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20 Questions That Could Change Your Life
MAY
11
Finding the answers starts with posing the right questions—and Martha Beck has 20 to get you started.
1. What questions should I be asking myself?
At first I thought asking yourself what you should be asking yourself was redundant. It isn't. Without this question, you wouldn't ask any others, so it gets top billing. It creates an alert, thoughtful mind state, ideal for ferreting out the information you most need in every situation. Ask it frequently.

2. Is this what I want to be doing?
This very moment is, always, the only moment in which you can make changes. Knowing which changes are best for you comes, always, from assessing what you feel. Ask yourself many times every day if you like what you're doing. If the answer is no, start noticing what you'd prefer. Thus begins the revolution.

3. Why worry?
These two words, considered sincerely, can radically reconfigure the landscape of your mind. Worry rarely leads to positive action; it's just painful, useless fear about hypothetical events, which scuttles happiness rather than ensuring it. Some psychologists say that by focusing on gratitude, we can shut down the part of the brain that worries. It actually works!

4. Why do I like {cupcakes} more than I like {people}?
Feel free to switch out the words in brackets: You may like TV more than exercise, or bad boys more than nice guys, or burglary more than reading. Whatever the particulars, every woman has something she likes more than the somethings she's supposed to like. But forcing "virtues"—trying to like people more than cupcakes—drives us to vices that offer false freedom from oppression. Stop trying to like the things you don't like, and many vices will disappear on their own.

5. How do I want the world to be different because I lived in it?
Your existence is already a factor in world history—now, what sort of factor do you want it to be? Maybe you know you're here to create worldwide prosperity, a beautiful family, or one really excellent bagel. If your impressions are more vague, keep asking this question. Eventually you'll glimpse clearer outlines of your destiny. Live by design, not by accident.

6. How do I want to be different because I lived in this world?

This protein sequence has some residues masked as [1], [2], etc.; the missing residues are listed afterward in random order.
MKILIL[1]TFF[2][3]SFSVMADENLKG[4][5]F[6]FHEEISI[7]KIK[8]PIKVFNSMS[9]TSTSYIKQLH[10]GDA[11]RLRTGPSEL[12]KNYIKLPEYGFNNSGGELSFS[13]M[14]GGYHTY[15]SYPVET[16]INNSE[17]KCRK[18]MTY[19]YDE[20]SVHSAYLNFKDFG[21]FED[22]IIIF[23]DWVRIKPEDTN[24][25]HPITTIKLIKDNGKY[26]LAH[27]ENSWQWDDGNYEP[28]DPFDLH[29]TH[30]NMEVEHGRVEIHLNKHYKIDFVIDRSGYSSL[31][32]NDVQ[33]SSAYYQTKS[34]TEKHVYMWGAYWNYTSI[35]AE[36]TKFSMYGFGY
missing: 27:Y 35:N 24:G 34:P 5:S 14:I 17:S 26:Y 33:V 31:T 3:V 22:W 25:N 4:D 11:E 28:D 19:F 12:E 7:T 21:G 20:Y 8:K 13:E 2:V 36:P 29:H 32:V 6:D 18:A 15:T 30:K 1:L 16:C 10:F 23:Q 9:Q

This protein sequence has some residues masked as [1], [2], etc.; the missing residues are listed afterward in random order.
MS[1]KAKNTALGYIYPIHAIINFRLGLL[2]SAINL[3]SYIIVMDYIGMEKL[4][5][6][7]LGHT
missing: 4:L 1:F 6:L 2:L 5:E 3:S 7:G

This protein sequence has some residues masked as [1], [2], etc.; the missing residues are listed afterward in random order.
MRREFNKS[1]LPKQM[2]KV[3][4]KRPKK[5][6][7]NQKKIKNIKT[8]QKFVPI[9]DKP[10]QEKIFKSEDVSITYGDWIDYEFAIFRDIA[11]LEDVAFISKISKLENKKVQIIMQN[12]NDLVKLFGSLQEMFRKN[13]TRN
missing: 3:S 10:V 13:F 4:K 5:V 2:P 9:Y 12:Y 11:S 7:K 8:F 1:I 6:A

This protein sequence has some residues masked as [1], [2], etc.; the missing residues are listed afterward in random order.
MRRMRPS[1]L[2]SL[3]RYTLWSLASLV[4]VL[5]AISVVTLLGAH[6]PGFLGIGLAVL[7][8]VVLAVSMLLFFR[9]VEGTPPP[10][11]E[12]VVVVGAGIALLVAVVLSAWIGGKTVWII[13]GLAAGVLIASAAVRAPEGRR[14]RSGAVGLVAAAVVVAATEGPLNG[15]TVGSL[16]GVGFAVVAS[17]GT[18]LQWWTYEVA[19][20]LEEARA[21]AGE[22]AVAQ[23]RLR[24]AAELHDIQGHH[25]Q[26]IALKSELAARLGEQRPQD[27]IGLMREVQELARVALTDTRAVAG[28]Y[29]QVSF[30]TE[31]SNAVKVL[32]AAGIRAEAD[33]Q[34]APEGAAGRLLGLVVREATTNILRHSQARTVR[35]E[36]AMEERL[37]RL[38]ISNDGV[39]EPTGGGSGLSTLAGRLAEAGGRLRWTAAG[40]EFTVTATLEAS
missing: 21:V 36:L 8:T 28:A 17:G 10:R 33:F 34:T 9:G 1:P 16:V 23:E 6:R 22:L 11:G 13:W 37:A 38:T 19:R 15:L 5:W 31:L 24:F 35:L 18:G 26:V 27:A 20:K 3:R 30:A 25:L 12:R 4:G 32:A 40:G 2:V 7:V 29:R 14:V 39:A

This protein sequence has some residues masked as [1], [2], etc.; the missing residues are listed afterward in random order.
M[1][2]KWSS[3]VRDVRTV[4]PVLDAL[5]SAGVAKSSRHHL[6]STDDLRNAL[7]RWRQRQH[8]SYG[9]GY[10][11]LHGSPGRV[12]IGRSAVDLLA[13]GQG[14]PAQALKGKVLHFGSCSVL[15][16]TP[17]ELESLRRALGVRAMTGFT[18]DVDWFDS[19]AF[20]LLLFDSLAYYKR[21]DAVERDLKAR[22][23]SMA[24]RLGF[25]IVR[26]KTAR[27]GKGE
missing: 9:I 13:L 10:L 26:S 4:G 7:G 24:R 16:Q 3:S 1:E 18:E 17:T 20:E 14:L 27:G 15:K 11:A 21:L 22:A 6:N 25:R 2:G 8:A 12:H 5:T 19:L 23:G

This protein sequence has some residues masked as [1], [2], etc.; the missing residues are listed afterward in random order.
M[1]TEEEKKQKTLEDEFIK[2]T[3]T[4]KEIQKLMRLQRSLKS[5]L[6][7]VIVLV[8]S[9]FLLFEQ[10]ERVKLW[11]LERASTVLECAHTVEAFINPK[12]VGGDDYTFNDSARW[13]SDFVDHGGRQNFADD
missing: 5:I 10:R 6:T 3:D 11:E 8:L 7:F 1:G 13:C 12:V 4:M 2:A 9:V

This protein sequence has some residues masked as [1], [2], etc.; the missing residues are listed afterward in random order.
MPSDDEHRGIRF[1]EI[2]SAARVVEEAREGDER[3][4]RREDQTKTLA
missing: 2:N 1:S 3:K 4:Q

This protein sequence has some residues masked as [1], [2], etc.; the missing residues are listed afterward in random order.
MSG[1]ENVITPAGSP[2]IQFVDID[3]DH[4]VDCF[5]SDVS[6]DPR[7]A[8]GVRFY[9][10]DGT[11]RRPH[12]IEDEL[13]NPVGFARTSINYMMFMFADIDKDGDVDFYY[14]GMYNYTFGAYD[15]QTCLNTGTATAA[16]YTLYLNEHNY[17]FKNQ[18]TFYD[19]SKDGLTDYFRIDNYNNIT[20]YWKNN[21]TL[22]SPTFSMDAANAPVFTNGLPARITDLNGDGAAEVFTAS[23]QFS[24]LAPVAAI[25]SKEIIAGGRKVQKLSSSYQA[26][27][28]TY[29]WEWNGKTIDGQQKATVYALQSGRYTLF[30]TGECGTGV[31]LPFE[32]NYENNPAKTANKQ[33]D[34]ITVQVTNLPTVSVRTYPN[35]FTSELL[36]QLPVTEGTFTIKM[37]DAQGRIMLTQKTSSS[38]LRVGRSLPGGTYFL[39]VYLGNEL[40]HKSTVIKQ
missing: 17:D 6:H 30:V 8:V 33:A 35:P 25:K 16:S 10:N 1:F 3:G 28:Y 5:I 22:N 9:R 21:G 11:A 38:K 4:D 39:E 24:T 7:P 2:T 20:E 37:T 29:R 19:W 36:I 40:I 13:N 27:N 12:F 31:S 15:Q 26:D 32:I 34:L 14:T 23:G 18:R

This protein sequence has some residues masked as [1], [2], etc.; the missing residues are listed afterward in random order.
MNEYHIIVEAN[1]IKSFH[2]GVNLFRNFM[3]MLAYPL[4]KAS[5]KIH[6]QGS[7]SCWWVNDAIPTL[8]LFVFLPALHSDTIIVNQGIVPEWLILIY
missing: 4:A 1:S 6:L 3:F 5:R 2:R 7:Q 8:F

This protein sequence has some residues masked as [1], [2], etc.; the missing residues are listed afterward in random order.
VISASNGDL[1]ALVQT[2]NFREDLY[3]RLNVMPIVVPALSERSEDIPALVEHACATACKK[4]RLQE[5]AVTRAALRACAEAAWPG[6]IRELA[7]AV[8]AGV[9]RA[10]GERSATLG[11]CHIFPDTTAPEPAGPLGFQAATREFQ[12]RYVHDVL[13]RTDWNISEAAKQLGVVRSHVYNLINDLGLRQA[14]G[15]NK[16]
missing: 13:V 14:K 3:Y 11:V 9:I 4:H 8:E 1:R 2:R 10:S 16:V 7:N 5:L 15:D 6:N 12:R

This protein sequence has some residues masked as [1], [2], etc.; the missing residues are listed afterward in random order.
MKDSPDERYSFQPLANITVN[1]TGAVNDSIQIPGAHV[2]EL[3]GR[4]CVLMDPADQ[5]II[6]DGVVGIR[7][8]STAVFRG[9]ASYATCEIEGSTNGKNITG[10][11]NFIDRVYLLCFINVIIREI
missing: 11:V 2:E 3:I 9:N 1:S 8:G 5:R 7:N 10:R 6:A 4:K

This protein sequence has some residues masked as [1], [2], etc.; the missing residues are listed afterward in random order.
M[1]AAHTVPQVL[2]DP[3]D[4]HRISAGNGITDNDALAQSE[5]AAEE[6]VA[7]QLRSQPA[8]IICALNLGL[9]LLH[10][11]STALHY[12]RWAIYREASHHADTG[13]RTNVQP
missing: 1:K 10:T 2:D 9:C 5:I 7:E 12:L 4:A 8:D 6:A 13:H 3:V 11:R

In small ways or large, your life will change the world—and in small ways or large, the world will change you. What experiences do you want to have during your brief sojourn here? Make a list. Make a vision board. Make a promise. This won't control your future, but it will shape it.

7. Are {vegans} better people?
Again, it doesn't have to be vegans; the brackets are for you to fill in. Substitute the virtue squad that makes you feel worst about yourself, the one you'll never have the discipline to join, whether it's ultra-marathoners or mothers who never raise their voices. Whatever group you're asking about, the answer to this question is no.

8. What is my body telling me?
As I often say, my mind is a two-bit whore—by which I mean that my self-justifying brain, like any self-justifying brain, will happily absorb beliefs based on biases, ego gratification, magical thinking, or just plain error. The body knows better. It's a wise, capable creature. It recoils from what's bad for us, and leans into what's good. Let it.

9. How much junk could a chic chick chuck if a chic chick could chuck junk?
I believe this question was originally posed by Lao Tzu, who also wrote, "To become learned, each day add something. To become enlightened, each day drop something." Face it: You'd be better off without some of your relationships, many of your possessions, and most of your thoughts. Chuck your chic-chick junk, chic chick. Enlightenment awaits.

10. What's so funny?
Adults tend to put this question to children in a homicidal-sounding snarl, which is probably why as you grew up, your laughter rate dropped from 400 times a day (for toddlers) to the grown-up daily average of 15. Regain your youth by laughing at every possible situation. Then, please, tell us what's funny—about everyday life, about human nature, even about pain and fear. We'll pay you anything.

Next: 10 more questions to think about.


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